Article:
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The Waste Land: A Game of Chess

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Introduction

The Waste Land: A Game of Chess The second section, A Game of Chess, of The Waste Land, depicts two juxtaposing scenes. The first scene being of upper class and sophistication stands in contrast to the second which conveys the lower class and the "infected" side of life. The wealthy women whose jewels rose to meet the light which reflected of the table, is the first character discussed by Eliot in lines 77 to 110. A contrast to this highly groomed women is captured in lines 110 to 172. Eliot dedicated this section to two women in a London pub, who discuss a third woman. The structure of the poem consists of an increasing irregularity in length and meter of the verses. The first section of A Game of Chess is largely composed of unrhymed iambic pentameter, or blank verse. ...read more.

Middle

Virtuousness and ferocity blend to allocate a feeling of anxiety in the waste land. Eliot brings this across by making use of an oxymoron; "savagely still". Eliot's style of writing is a matter of taste. He hid many "inside references" in his work. The first lines of this section illustrate "The Chair she sat in, like a burnished throne..." along many other opulent ornamentation's which decorated her luxurious boudoir. This profound eloquent section includes vivid literary allusions to Antonie and Cleopatra. It is said to be a parody of ActII, scene ii of Shakespeare's play. "The change of Philomel, by the barbarous king so rudely forced..."associates with the dreadful rape of her by the King Tiresius, who cut out Philomel's tongue. She then metamorphosed into a nightingale ("yet there the nightingale"). ...read more.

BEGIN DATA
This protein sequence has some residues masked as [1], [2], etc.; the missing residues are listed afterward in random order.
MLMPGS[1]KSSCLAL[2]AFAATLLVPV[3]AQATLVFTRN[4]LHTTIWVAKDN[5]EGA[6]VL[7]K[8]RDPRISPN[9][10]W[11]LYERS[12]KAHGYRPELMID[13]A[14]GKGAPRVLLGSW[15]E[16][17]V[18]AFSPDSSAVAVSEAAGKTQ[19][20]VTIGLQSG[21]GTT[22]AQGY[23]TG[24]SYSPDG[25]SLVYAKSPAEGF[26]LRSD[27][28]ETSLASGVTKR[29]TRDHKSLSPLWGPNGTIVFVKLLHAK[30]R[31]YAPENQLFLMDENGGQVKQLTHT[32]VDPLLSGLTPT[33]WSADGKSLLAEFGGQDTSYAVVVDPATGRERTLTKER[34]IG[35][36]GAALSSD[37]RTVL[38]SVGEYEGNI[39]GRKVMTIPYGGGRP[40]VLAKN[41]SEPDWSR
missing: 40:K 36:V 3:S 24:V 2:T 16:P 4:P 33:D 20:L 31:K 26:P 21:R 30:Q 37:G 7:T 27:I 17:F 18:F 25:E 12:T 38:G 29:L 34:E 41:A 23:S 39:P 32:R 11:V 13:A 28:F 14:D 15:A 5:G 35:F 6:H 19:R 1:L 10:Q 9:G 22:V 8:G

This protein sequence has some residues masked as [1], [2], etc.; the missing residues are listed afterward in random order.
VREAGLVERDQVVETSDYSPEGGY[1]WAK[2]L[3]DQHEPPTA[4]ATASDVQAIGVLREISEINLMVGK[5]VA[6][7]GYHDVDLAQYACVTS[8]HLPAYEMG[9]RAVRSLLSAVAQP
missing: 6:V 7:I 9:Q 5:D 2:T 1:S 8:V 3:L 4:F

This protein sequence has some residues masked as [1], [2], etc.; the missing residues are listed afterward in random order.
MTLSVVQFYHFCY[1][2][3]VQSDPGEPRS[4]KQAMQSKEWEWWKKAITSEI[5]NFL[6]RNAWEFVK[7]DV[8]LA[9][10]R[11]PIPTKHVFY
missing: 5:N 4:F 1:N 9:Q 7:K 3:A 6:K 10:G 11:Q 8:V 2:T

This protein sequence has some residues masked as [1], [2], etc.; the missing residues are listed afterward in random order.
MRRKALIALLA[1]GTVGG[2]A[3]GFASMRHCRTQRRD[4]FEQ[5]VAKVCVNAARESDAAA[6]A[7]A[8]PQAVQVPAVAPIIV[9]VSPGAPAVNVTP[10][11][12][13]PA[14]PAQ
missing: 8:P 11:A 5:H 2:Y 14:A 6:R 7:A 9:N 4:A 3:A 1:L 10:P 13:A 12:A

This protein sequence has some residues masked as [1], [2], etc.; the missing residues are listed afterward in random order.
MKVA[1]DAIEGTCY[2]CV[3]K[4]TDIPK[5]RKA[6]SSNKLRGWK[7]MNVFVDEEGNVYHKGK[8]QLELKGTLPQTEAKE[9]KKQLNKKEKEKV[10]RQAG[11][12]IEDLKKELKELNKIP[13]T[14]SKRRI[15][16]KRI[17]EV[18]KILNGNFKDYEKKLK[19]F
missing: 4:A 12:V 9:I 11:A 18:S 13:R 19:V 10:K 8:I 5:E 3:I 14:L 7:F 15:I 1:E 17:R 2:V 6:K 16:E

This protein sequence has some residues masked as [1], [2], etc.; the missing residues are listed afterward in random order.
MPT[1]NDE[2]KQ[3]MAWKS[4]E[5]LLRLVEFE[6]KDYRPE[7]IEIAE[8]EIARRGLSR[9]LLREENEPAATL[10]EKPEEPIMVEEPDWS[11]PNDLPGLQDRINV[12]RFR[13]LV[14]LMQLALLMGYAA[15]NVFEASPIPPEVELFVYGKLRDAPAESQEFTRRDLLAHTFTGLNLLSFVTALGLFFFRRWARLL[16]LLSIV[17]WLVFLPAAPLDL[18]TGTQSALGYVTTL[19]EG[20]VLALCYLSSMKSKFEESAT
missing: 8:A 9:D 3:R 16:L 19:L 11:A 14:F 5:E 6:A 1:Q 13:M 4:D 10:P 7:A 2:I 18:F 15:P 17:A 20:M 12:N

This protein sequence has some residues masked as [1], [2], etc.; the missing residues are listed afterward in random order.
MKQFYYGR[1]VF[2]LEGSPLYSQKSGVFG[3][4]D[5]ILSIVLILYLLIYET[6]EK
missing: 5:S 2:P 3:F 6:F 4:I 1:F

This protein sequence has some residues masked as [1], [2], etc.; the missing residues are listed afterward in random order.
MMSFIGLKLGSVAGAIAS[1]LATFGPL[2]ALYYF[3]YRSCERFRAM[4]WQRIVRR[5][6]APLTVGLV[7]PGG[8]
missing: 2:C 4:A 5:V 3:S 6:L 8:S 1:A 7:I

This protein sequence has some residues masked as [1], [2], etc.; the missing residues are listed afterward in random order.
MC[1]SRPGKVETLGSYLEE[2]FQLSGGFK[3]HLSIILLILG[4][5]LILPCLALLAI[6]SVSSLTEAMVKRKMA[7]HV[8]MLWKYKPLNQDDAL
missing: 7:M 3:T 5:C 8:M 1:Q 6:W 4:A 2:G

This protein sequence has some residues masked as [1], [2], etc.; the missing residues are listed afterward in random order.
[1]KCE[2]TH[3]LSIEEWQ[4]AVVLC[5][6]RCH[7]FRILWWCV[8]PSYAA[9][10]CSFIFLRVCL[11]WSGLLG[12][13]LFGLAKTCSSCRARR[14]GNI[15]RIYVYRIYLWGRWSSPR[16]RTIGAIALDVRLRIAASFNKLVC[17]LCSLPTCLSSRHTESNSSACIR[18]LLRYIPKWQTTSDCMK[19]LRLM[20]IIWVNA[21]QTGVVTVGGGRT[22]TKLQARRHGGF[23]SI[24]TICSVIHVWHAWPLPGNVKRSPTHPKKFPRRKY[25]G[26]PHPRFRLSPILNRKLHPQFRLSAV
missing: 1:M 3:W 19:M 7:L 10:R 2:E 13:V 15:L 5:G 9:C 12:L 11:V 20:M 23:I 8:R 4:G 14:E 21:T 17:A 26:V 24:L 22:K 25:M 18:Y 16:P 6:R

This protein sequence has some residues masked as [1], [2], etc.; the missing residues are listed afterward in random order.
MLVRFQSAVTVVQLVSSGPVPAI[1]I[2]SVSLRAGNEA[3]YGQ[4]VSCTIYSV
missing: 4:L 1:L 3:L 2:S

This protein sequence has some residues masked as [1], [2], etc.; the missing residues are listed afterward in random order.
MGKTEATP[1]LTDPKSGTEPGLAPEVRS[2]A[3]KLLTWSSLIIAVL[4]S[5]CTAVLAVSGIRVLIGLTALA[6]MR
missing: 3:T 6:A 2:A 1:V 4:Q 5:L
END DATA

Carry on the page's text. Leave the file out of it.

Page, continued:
Conclusion

These, however, contrasting themes add a feeling of perplexity present in the waste land. Another theme is disappointment. The woman portrayed in the first section of A Game of Chess is unable to impart her interior self to the world. Her world is ,at the end of the day, sterile and worthless. This also ironically corresponds to the theme of wealth. T.S. Eliot's poem, The Waste Land, has different literary inside backgrounds. Eliot, however didn't simply exploit other poets and authors, he integrated their works wisely to establish his waste land. He used literary devices, which are to be taken literally, to create vibrant images. I rather despise this poem since I do not have enough literary background knowledge to grasp all the allusions to other works from Shakespeare (etc.). Eliot tries to elaborate, with the help of certain literary devices, on the corruption, as an effect of relationships, love and life. The melancholy side of life is shown in his work. ...read more.

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